[Ndn-interest] Proposed deprecation: byte offset segmenting

Junxiao Shi shijunxiao at email.arizona.edu
Thu Jan 31 17:20:10 PST 2019

Dear folks

For on-line publishers, it could be used like the HTTP byte offset to fetch
> whatever byte range one is interest in.  Though I think that is mostly used
> to stripe request between different replicas.  Maybe combining that with
> routing hints would be interesting?  Though one could do pretty much the
> same think with segment numbers in that case.

Yes, a pair of byte offset segment marker/component is equivalent to HTTP
request header Range in this case.
Although, when I translated NFS into NDN, I choose to chunk every file at
4096 octets and use segment number in Data names, in order to obtain cache
benefits. See https://repository.arizona.edu/handle/10150/625652 section

A use case I can think of is segmenting content at non uniform chunk sizes,
> e.g. boundary determined by Rabin fingerprints. I had a related project
> although it does not directly use byte offset segmenting:
> Content-Addressable NDN Repository https://github.com/yoursunny/carepo
> Retrieval of byte offset segmented content would require either
> stop-and-wait, or a manifest listing all segment boundaries to enable
> pipelining.

Davide asked me in person on why I couldn't use segment numbers in this use
case. The reason I need byte offsets in names is to enable chunking in
Rabin fingerprint works by computing a (cheap) digest in a 31-byte sliding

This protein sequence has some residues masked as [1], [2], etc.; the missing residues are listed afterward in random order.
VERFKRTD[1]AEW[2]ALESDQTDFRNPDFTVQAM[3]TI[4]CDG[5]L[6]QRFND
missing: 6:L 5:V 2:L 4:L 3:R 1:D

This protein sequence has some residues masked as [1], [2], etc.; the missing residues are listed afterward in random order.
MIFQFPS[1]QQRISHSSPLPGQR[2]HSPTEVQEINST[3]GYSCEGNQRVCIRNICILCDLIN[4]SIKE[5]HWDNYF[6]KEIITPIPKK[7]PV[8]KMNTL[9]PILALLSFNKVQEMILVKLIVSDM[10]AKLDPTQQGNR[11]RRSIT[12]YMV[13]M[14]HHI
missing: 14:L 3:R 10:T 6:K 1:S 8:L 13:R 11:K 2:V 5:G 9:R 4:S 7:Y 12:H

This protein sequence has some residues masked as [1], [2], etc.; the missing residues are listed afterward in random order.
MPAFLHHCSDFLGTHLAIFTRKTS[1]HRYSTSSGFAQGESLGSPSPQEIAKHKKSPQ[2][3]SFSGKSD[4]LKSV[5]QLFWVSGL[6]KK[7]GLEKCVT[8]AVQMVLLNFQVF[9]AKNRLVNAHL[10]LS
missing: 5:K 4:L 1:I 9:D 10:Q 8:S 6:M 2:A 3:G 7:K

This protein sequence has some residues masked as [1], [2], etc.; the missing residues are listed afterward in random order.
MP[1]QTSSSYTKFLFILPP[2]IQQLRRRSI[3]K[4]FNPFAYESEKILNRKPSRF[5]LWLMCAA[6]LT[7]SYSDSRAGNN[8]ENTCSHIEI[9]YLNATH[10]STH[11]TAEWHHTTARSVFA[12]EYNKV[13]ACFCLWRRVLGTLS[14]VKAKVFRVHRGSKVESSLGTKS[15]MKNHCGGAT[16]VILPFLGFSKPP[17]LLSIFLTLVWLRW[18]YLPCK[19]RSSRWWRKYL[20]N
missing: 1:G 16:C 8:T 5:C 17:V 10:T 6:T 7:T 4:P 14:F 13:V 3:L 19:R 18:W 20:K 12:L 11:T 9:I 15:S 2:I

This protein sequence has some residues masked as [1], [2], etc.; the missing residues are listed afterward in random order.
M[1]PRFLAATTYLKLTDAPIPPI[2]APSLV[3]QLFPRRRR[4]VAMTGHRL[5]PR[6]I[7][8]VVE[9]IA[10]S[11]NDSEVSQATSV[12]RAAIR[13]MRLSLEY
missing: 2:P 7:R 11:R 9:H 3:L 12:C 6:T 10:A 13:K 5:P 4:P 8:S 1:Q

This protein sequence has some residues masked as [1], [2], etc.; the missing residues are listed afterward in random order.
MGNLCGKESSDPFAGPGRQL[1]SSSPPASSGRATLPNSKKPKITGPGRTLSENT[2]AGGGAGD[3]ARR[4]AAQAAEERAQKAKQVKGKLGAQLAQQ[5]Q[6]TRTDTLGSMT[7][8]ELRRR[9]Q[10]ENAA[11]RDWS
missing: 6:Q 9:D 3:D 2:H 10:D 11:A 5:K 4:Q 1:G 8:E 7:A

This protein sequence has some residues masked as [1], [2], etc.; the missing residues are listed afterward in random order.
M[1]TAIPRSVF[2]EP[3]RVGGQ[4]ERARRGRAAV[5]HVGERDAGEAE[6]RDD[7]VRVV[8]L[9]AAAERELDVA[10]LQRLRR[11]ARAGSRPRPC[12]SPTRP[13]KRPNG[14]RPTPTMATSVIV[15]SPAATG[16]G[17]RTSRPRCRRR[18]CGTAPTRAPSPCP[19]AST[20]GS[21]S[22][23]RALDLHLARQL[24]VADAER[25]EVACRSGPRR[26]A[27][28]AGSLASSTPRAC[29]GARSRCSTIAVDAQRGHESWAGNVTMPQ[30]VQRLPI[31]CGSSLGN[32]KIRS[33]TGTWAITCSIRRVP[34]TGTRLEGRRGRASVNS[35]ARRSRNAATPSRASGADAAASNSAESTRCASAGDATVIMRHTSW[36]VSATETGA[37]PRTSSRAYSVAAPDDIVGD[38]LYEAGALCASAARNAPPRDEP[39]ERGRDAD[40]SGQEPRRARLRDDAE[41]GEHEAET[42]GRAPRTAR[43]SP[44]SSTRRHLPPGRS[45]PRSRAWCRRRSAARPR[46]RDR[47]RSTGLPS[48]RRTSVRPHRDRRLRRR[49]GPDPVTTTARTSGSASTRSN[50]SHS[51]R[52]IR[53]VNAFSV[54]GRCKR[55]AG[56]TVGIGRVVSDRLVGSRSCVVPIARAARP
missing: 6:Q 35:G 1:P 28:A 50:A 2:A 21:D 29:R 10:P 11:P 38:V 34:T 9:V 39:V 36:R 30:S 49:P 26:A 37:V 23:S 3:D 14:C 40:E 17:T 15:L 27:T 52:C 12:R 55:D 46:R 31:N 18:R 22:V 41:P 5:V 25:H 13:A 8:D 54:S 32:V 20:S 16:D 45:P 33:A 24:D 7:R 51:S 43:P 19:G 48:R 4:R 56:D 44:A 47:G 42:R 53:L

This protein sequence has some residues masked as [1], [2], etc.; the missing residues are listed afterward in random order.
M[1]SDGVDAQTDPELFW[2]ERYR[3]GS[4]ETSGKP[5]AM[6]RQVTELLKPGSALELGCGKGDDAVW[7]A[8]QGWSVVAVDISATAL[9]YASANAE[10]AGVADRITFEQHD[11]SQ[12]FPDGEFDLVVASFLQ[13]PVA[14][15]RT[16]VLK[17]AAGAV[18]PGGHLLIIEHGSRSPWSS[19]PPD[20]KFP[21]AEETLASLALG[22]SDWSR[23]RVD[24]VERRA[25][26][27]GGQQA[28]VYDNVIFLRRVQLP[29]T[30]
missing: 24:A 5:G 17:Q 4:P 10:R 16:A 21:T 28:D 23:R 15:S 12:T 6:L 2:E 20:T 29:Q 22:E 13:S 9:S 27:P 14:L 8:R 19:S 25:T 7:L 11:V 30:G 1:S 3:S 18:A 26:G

window over file content, and declare a chunk boundary if the digest ends
with several zeros. For example, using 12 zeros would cause the average
chunk size to be 4096 octets. Since this process is probabilistic, the
number of chunks from a given input is unknown before perform this
If I want to divide a large file to multiple machines and let each machine
handle a portion of the file, any machine other than the first one would
not know what segment number it should use for the Data packets it

Davide further suggested allows non-consecutive segment numbers. This
solves the parallel chunking problem, but increases manifest size.
When using byte offsets in names, the manifest only needs to contain each
segment's byte offset and SHA256 digest; the SHA256 digest is for
eliminating duplicate segments.
When using non-consecutive segment numbers in names, the manifest also
needs to contain the segment numbers. For a download to proceed
efficiently, the byte offsets are still necessary, so that the downloader
can seek to the correct position in the local file before writing a chunk.

Yours, Junxiao
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